Jury Selection

News & Analysis as of

Brilliant Yet So Simple – The First FCPA Mock Trial Institute

Sometimes an idea is so simplistically brilliant you wonder why no one actually thought of it before. That was the first thing I thought when two Houston lawyers, Keith Hennessee, OF Counsel at Givens & Johnston, and Joel...more

Illinois Supreme Court Strikes Down Law Allowing for Six Person Juries

On September 22, 2016, the Illinois Supreme Court in Kakos v. Butler, 2016 IL 120377, struck down Public Act 98-1132 (the “Act”), which limited the size of a civil jury to six persons and increased the amount paid per day to...more

Social Links: Google penalizes sites with pop-up ads; proposed Federal legislation to criminalize revenge porn; ad industry group...

Google is cracking down on mobile pop-up ads by knocking down the search-result position of websites that use them. The National Labor Relations Board decided a social media policy that Chipotle had in place for its...more

My First Trial: Lessons I Learned in a Pelican Bay Prison Case

I was 16 years old when, like much of the nation, I became transfixed by the O.J. Simpson criminal trial. I knew then I wanted to be a lawyer. Fast forward 20 years to a federal courtroom in San Francisco where I represented...more

Social Media Research After Voir Dire – The Jodi Arias Case

Forward-thinking attorneys are utilizing social media websites such as Facebook, Twitter, Instagram, and LinkedIn to perform preliminary jury research during voir dire, but what happens after the jury is empanelled? Courts...more

June 2016: Trial Practice Update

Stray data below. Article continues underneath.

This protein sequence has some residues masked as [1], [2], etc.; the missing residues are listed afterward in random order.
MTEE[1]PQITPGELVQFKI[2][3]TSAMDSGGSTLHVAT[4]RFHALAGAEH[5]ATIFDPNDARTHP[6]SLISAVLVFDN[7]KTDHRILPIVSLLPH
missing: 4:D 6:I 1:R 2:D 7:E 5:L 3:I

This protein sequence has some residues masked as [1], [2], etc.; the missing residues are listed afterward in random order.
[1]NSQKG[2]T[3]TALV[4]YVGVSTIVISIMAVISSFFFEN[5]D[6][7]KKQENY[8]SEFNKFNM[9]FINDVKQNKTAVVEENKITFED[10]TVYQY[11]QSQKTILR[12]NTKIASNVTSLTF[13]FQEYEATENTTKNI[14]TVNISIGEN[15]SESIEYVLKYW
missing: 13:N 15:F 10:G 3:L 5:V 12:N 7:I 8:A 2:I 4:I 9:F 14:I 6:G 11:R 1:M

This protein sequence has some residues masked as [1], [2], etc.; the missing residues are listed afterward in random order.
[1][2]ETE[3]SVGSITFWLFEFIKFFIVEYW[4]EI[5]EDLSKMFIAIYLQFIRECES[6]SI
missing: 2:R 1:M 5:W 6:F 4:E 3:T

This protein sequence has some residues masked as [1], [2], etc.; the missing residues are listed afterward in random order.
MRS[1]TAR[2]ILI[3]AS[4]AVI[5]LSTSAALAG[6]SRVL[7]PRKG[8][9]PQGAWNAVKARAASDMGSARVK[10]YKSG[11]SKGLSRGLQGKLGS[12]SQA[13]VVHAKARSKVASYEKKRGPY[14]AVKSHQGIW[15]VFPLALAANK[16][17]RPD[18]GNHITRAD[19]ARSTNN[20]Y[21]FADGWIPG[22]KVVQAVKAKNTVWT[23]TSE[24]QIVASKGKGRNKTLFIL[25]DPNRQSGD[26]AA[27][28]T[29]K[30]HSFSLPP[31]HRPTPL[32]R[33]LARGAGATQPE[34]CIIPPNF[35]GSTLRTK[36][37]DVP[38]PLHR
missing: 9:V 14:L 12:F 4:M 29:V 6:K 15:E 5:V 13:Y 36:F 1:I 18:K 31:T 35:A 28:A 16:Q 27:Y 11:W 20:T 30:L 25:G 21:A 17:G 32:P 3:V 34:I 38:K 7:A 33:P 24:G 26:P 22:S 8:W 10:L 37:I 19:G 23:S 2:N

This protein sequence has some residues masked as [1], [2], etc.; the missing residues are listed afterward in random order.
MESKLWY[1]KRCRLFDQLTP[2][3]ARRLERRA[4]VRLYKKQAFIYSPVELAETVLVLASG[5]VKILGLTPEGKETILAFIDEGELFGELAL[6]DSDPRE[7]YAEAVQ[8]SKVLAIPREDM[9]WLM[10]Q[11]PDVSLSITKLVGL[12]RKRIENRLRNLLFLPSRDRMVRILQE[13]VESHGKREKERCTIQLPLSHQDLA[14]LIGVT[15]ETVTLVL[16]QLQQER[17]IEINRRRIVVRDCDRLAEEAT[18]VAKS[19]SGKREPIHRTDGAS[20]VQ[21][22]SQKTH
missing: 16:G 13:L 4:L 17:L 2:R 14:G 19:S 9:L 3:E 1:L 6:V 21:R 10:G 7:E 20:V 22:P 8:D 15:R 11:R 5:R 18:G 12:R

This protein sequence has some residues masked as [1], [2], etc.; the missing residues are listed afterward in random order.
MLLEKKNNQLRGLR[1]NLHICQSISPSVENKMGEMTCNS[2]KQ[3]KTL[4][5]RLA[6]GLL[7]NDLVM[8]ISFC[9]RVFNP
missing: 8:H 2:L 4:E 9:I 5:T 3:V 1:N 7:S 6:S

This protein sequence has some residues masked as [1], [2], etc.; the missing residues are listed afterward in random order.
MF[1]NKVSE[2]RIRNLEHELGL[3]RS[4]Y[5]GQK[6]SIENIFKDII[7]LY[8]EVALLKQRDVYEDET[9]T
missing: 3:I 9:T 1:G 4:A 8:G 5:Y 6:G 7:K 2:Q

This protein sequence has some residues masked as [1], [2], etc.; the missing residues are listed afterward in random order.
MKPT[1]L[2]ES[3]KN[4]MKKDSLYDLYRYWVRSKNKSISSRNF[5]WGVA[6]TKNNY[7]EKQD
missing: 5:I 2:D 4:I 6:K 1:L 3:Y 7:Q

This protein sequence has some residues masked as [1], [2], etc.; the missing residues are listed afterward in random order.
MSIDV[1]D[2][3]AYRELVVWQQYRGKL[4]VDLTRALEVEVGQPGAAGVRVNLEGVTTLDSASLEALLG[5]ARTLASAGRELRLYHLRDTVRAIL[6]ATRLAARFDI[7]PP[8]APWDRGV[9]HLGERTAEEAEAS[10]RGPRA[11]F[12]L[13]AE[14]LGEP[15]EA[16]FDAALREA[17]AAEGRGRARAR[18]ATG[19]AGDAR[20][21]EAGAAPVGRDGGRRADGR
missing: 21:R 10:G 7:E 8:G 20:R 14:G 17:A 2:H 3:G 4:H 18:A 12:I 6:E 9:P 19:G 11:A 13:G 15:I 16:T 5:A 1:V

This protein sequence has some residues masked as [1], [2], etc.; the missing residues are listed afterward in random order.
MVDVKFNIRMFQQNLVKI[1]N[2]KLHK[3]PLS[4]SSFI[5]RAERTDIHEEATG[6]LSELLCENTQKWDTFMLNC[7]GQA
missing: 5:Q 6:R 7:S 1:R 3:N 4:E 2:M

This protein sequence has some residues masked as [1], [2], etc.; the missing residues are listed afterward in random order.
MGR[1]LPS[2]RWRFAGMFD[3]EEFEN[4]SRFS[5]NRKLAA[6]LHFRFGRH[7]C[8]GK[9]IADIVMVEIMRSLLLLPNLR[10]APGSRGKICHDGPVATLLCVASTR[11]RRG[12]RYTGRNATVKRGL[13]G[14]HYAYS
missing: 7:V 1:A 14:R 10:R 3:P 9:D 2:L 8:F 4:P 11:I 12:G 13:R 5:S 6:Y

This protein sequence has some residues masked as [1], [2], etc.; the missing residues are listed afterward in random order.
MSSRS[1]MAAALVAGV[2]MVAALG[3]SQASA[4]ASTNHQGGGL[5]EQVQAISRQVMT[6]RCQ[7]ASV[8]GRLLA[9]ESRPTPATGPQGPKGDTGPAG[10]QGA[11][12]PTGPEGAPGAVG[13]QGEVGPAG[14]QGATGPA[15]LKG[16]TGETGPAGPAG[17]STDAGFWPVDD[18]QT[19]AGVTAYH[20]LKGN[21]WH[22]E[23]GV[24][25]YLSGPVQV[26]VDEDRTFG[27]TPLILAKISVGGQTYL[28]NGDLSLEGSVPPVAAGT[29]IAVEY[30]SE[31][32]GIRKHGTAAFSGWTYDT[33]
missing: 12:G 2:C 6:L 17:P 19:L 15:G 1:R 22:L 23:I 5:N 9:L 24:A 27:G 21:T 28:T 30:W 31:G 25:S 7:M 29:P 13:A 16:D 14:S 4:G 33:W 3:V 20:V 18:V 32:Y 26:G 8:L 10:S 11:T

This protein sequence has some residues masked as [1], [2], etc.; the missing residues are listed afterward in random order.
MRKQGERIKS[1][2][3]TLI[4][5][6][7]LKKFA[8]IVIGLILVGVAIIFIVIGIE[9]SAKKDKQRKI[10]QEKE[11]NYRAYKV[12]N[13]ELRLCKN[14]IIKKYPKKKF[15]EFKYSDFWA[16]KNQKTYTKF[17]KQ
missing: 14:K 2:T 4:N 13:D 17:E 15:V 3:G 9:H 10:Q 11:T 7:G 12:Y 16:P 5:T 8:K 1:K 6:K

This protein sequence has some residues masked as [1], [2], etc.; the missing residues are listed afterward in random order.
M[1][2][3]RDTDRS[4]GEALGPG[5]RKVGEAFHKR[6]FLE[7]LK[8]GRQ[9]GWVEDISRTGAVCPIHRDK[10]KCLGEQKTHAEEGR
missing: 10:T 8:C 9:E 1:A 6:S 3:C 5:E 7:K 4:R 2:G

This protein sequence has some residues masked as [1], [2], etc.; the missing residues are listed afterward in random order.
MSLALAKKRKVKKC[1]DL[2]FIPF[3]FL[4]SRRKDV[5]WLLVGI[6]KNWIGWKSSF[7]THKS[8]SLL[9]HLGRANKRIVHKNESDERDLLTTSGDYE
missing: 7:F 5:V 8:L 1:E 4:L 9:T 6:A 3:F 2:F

Jury Selection—Batson v. Kentucky Is Alive and Well. Last month the United States Supreme Court issued its long-awaited decision in Foster v. Chatman, 578 U.S. (2016), reaffirming its 30-year-old decision in Batson v....more

Supreme Court Update: Foster V. Chatman (13-8349), Green V. Brennan (14-613) And Wittman V. Personhuballah (14-1504)

Just one new decision today (along with the first cert grant in ages). In United States Army Corps of Engineers v. Hawkes Co. (No. 15-290), the Court held that a jurisdictional determination by the Army Corps of Engineers...more

Supreme Court Decides Foster v. Chatman

On May 23, 2016, the United States Supreme Court decided Foster v. Chatman, No. 14-8349, holding that it was clearly erroneous for a state habeas court to decide that a criminal defendant failed to show purposeful...more

Judge Restricts Research Into Potential Jurors

The Federal Judge assigned to the copyright lawsuit Google Inc. against Oracle Corporation had taken a traditional approach in jury selection. U.S. District Judge William Alrup rejected the proposed jury questionnaire,...more

District Court Asks Google and Oracle to Consent to Ban on Internet Research of Jury Panel

Following up on the district court's previous ruling barring the use of jury questionnaires, the district court addressed the issue of whether any Internet research of the potential jurors should be permitted. After analyzing...more

News of Note in IP

Each week, Sheppard Mullin brings you News of Note in IP: The latest news in the IP-related fields of technology, privacy, fashion, advertising, music, and social media, curated by our IP team.  Here are some of the stories...more

Friend Request Denied: Judge Asks Attorneys to Refrain from Social Media Searches of Jurors

In late March 2016, a California federal judge asked both Google, Inc. and Oracle America, Inc. to voluntarily consent to a ban against Internet and social media research on empaneled or prospective jurors until the...more

Google and Oracle agree not to research potential jurors’ social media accounts